Decision-Making in Management Teams
The present pilot study is a first endeavor in studying strategic decision-making in management teams using neuromarketing methods. This pilot shows that brain activity patterns obtained in a passive viewing task give insights in the nature of the interpersonal relationships between members of management teams. This suggests that a similar paradigm could be used to overcome the limitations of explicit measures when studying these by definition very intense relationships.
The success of a management team depends highly on the interpersonal relationships between the team members. On the one hand, management team members need a high level of interpersonal harmony as they collaborate very intensively with each other. In fact, many managers will have to admit they see other team members more than their spouses. On the other hand, successful managerial decision-making depends on interpersonal conflict. Tough decisions are made on a daily basis and a management team needs its members to be able to speak their minds and challenge each other, without feeling obliged to fall back on consensus just to preserve peace.
Thus, management team members have real relationships with each other: they share the good times and the bad times. As is true of any close relationship, it can be very hard for an outsider to understand the nature of relationships between team members. When a general manager talks to members, he or she can never be sure if he gets genuine answers or the answers that he desires. Similarly, when the manager decides to assemble sub-teams, for example when a new product is launched, how should that team be configured?
In this study, Neurensics collaborated with the universities of Nyenrode and Tilburg and the management team of the Dutch branch of the pharmaceutical company Novo Nordisk. This study aims to explore the fist difficult topic by answering two questions: Firstly, is it possible to assess interpersonal distance between members of a management team without having to rely on explicit answers? Secondly, are these interpersonal distances at the brain level meaningful at the managerial level? If the brains of two members are in sync, are these members also aligned in views on how the company should be run?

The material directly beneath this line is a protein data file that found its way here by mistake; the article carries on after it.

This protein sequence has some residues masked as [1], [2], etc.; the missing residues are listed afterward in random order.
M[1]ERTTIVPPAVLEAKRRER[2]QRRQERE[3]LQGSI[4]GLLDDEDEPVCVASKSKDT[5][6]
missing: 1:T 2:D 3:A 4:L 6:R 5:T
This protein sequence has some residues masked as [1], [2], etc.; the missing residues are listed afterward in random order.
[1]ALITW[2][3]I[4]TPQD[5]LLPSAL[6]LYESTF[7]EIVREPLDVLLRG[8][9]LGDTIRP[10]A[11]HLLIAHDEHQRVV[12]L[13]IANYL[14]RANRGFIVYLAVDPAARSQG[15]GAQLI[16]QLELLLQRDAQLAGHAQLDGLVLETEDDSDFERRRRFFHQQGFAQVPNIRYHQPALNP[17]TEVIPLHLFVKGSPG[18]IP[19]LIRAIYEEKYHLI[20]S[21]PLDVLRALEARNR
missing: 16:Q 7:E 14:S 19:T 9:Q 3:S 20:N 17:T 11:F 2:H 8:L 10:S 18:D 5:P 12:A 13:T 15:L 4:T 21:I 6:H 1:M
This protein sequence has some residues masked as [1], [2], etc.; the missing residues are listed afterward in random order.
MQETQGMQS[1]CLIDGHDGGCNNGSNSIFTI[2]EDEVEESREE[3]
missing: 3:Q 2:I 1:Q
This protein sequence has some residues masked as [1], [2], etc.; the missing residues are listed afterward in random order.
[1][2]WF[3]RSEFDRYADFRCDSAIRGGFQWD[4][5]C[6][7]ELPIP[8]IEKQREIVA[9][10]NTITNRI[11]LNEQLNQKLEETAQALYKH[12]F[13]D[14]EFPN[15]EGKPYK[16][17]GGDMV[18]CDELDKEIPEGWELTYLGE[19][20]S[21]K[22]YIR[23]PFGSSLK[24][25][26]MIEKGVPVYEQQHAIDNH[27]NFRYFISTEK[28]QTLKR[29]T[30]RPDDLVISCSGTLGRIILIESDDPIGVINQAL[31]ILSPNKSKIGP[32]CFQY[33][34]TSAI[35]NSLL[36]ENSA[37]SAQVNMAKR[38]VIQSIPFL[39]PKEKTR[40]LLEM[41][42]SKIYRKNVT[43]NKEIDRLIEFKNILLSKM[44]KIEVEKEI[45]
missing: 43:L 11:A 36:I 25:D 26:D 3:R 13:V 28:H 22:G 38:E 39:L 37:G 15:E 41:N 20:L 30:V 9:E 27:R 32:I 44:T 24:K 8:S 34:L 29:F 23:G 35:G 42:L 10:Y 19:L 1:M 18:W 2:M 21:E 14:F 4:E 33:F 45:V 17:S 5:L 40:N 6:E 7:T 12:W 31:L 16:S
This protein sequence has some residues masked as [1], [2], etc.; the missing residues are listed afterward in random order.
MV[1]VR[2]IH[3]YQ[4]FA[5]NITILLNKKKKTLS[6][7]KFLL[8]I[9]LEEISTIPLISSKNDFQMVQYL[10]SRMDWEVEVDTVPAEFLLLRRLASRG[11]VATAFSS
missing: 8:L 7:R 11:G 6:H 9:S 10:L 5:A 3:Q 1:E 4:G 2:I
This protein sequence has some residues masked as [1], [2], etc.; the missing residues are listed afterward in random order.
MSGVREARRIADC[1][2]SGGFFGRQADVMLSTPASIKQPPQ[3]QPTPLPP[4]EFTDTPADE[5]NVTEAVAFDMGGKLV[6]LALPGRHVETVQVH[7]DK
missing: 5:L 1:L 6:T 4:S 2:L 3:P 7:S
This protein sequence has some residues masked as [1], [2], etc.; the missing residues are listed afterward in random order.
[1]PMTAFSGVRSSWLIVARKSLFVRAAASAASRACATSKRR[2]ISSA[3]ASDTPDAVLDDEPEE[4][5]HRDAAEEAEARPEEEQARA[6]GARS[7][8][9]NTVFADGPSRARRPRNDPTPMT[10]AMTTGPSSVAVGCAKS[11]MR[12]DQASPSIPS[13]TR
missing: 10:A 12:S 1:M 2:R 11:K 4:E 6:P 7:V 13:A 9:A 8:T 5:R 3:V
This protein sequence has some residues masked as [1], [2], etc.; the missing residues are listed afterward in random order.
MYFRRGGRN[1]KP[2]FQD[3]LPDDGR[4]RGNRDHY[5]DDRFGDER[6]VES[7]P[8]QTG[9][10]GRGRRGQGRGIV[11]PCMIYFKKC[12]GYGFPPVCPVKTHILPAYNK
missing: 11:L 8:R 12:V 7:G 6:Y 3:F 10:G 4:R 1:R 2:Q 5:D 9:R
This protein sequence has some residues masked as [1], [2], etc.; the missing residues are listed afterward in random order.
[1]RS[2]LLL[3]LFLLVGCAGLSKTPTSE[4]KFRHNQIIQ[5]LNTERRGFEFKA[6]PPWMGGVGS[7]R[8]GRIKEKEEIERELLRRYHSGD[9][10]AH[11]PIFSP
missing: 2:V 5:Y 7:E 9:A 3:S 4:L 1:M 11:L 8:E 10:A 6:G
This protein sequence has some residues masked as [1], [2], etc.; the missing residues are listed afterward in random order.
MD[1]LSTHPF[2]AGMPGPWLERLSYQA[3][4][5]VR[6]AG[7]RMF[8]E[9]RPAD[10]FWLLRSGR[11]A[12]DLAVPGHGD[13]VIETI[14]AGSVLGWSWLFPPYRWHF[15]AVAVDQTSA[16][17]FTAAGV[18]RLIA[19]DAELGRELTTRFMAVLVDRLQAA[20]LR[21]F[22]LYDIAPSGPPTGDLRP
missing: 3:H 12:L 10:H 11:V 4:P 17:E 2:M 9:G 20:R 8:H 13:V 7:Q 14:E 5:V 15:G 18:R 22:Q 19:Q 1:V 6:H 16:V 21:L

The study focuses on two questions:
• Is it possible to quantify the interpersonal distance of management team members by looking at the similarities of their brain responses when passively observing the other members of the team?
• To what extend are these interpersonal distances related to interpersonal distances between the members about strategic topics? Are brain-aligned members also more aligned in their views on how the company should be run?
Seven members of the management team were individually videotaped when answering three questions in a 1.5-minute window. The questions were:
- What is your vision on the company’s most recent new product introduction?
- Would you describe the challenges in your daily jobs?;
- What is your personal leadership style? The team members viewed the videos of the other members passively, while wholebrain activity was recorded using a 3T Phillips MRI scanner (32 channel DStream headcoil, TR=2000Ms).
This design allowed us to assess the emotions that are elicited by the other team members, without having to rely on explicit behavior. After scanning, the response to each video fragment was calculated using Neurensics 3D brain Mapper. For each pair of team members, we calculated the similarity of the emotional brain responses to the same colleagues. By calculating this similarity between all team members, we were able to create a Brain Similarity Network.
To investigate whether this network can reveal similarities between team members at a strategic level, we had them fill out a questionnaire after the scanning session. Crucially, this validated questionnaire is impersonal in nature. Instead, it measures opinions on corporate strategy. Specifi cally, the questionnaire assessed what internal and external factors were deemed important for the successful launch of a newly introduced product. Internal factors relate to internal corporate strategy, for example: how people should be hired, how to successfully work in teams, etc. Thus, how the company should be run. In contrast, external factors relate to the world outside of the company, for example: what new markets are important? What should be the marketing strategies?
The results of the brain similarity analysis revealed that ties exist between all team members. For illustration purposes, the figure shows the 50% strongest ties, leading to one member falling out of the network. Crucially, the interpersonal similarities at the brain level were signifi cantly positively correlated with the alignment in views regarding the management of internal corporate processes (ρ=.47; p<.05). There were no significant relationships with external processes found.
These preliminary findings suggest that when two members respond similarly to the team in a passive viewing task, their explicit viewpoints on very complicated internal corporate processes are more aligned. Naturally, these results should be regarded with caution. This being a first study, using only a single management team and focusing on a single product launch, means that there is a need to validate the findings in a larger research setting. Moreover, the results should be extended with an intervention design: using passively acquired team networks, could we configure small teams? And what would the effect of these interventions be on the effectiveness of these teams? However, the potential consequences from the results, if replicated and extended, could vary from hiring the right people for a job through composing effective teams given the importance or strategic relevance of an organization’s decisions.